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TEST MARKETING OF NEW PRODUCT ITS EFFECTIVENESS AND PRODUCT PERFORMANCE
Development a new product is not easy. Not only are customers needs and wants changing but competition continually makes current products obsolete. New products are the lifeblood of any business. They energize the company’s marketing, sales and distribution activities and provide new opportunities in the face of declining markets for existing products.
New products are simply those that are basically different from the goods, services and bundles of benefits already in the market place.
New products are categorize under any of the following:
(i) Products that derived through new innovative ideas.
(ii) Products that replaced the already existing products and significantly unique.
(iii) Initiative products that not new to the market.
Olalekan (2002) says, “Market test, in-use tests and other commercial experiments in limited geographical areas are conducted in order to ascertain the feasibility of the full marketing program. In this stage, design and production factors may have to be adjusted as a result of test findings”.
According to Knut (1983), test marketing involves the selection of and the selling of a product in an area which is representative of the marketing area that will be used upon launching the product in full scale. He goes further and says, the purpose of using test market is to reduce the risk by obtaining better knowledge of how consumers will receive the product and to test which sales set –up is best suited.
Adrian (2000), test market aims to replicate everything that is likely to exist in the real market but a smaller scale.
Test marketing is the stage in the New Product Development (NPD) process. To conduct a test marketing affectively, it is very essential to anticipate all the following steps and recognised their interdependence (Harper 1982).
- Develop the market test planning
- Select the market test
- Obtain distribution in test market
- Plan advertising efforts in the test market
- Decide what do measure
- Project the result
- Presenting and use of other marketing model.
By the time company goes through these procedure in its effort to test market its new product, it must have been also to pick up some valuable information about the users, traders, market potential and other matters from test market will in turn aid the company in its choice of action among alternative causes of actions.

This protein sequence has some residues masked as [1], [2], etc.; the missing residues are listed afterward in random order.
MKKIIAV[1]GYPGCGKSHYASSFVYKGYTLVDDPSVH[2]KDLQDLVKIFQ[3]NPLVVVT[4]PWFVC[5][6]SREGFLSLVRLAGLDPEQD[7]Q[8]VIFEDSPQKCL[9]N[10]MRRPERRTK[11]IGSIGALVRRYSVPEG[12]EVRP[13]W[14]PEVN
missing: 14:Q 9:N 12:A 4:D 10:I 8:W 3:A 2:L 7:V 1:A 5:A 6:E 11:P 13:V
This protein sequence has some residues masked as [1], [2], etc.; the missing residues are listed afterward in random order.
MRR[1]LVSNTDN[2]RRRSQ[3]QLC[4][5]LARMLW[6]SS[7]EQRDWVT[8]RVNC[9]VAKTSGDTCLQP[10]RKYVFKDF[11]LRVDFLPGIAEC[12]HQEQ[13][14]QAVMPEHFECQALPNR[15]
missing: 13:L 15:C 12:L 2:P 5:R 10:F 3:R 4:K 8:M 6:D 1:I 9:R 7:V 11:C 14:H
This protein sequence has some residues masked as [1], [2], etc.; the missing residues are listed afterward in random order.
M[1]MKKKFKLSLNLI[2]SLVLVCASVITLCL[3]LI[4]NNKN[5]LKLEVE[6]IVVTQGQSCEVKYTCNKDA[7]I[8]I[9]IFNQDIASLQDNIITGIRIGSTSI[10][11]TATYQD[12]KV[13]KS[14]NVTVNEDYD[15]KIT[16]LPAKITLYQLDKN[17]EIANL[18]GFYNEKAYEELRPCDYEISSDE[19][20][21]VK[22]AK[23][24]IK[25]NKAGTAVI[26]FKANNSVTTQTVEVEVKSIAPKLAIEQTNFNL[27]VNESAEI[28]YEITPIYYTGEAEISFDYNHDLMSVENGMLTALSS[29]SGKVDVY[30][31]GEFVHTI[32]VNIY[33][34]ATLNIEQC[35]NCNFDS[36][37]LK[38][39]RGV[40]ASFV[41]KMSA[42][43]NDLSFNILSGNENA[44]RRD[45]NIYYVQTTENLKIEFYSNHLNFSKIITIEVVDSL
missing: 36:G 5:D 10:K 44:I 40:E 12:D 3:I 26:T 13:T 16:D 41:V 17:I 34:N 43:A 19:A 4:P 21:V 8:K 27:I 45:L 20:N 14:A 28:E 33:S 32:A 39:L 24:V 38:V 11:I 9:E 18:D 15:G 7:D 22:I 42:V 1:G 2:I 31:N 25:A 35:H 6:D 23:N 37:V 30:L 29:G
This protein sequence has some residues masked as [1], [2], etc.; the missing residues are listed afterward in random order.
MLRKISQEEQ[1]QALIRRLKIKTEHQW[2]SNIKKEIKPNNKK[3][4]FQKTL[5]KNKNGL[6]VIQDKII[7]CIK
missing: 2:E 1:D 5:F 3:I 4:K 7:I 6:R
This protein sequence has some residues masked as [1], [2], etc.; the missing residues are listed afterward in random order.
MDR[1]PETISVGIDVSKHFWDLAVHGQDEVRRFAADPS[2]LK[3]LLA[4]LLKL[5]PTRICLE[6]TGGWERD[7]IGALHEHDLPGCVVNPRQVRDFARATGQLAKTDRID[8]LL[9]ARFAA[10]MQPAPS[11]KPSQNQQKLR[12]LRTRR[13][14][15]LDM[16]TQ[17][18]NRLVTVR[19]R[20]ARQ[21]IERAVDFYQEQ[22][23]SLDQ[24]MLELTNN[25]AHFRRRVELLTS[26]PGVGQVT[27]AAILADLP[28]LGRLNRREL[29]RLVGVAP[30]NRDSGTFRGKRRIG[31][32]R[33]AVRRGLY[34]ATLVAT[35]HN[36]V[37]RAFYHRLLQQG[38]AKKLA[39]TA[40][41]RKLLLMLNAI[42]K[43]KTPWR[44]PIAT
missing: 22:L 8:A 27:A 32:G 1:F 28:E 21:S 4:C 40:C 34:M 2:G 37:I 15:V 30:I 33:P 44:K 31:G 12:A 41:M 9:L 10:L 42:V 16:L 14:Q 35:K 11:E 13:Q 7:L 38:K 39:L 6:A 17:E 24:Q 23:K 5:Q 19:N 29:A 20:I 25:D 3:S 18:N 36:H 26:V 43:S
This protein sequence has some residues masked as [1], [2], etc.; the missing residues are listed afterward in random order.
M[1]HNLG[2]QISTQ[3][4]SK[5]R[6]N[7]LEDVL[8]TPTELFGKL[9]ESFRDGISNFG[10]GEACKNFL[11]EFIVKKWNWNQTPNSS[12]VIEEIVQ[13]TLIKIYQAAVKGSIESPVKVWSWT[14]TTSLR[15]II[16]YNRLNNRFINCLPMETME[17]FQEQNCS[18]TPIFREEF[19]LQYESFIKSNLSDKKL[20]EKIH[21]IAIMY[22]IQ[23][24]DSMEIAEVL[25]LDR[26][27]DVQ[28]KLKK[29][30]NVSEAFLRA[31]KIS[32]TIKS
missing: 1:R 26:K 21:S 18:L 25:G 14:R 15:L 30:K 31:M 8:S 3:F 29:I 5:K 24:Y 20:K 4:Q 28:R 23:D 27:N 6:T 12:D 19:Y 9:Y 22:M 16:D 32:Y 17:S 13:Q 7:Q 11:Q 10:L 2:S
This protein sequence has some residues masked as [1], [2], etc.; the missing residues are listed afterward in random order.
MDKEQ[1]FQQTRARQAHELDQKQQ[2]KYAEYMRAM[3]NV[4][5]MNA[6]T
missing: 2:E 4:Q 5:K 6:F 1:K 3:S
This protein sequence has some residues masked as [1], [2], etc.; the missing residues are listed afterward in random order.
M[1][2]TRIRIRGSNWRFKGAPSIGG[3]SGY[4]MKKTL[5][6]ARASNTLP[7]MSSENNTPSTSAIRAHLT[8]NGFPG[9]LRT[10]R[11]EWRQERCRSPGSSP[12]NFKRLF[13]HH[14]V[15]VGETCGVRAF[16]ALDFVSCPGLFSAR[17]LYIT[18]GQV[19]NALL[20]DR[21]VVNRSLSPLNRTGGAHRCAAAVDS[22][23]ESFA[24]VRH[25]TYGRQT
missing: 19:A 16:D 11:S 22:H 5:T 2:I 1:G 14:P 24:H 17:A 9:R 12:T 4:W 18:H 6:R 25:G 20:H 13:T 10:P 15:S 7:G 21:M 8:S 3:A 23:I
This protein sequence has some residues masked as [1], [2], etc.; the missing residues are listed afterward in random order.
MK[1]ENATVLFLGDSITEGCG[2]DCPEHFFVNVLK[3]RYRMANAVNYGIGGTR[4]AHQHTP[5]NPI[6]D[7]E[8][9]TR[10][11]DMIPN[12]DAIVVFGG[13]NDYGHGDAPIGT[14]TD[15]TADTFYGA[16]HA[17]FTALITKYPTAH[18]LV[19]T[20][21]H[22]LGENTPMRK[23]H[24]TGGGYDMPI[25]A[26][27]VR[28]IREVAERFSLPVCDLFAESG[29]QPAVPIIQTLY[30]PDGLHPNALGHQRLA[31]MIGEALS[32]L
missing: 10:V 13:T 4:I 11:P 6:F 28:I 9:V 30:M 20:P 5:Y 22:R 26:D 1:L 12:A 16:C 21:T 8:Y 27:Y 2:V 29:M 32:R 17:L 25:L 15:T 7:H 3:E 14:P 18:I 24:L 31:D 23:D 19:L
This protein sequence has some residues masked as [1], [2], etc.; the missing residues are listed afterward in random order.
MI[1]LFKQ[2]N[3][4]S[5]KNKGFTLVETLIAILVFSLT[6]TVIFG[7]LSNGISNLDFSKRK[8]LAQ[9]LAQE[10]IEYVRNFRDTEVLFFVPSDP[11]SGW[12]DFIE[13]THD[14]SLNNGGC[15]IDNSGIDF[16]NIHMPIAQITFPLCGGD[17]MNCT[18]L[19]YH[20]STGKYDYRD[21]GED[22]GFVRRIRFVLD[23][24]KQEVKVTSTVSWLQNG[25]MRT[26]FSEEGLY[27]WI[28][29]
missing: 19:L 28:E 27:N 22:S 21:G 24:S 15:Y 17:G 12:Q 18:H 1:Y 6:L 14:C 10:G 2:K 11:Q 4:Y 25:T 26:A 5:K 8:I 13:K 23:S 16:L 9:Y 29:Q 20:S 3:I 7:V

1.1HISTORICAL BACKGROUND OF UNILEVER NIG. PLC
Unilever Nigeria Plc is a corporate entity that is engaged in the manufacturing and marketing of detergents and edible oils and fats, fruit drinks and toilet preparations. From the beginning about 83 years ago, Unilever Nig. Plc the oldest surviving manufacturing company in the country has today grown to its present position as one of the biggest corporate bodies in Nigeria.
Unilever Nig. Plc was formerly Lever Brothers Nig. Plc before changed its name to Unilever Nig. Plc which is the original holding company it’s belong.
The story of Unilever is linked to the history of one man who proved to be a generous in his successful pioneering business among his cotemporaries. His name is Williams Hasketh Lever who later becomes Lord Vixcount lever Hulem.
Unilever extended its business activities to Nigeria where it was incorporated as West Africa Soap Company on the 11th April 1923 by Lord Lever Hulem himself.
It started her operation in 1924 at Apapa with laundry soaps such as key, sunlight and magnet brands. In 1951, lux table soap was introduced and in 19thFeb., 1954, Lady O.M Abayomi opened the margarine factory which was registered under the name van Ren Rergh (Nig) Ltd. also at Apapa. Two years later Aba branch was opened with a laundry soap factory. In 1963, the company started making toothpaste and astral cream at Apapa.
Although the surphur-exiplain was introduced in 1958 the production of detergent soap did not start unit 1964.
1.2 THE PRODUCT OF THE COMPANY
Today, Unilever Nig. Plc produces a large variety of products in four main sections.
(i) Skincare product:- Breeze white, lux soap, astral soap and cream, asepso, sunlight, 3-NSD bar and lifebuoy, Vaseline pure white pears baby lotion e.t.c
(II) Dental Product:- Close-up and pepsodent.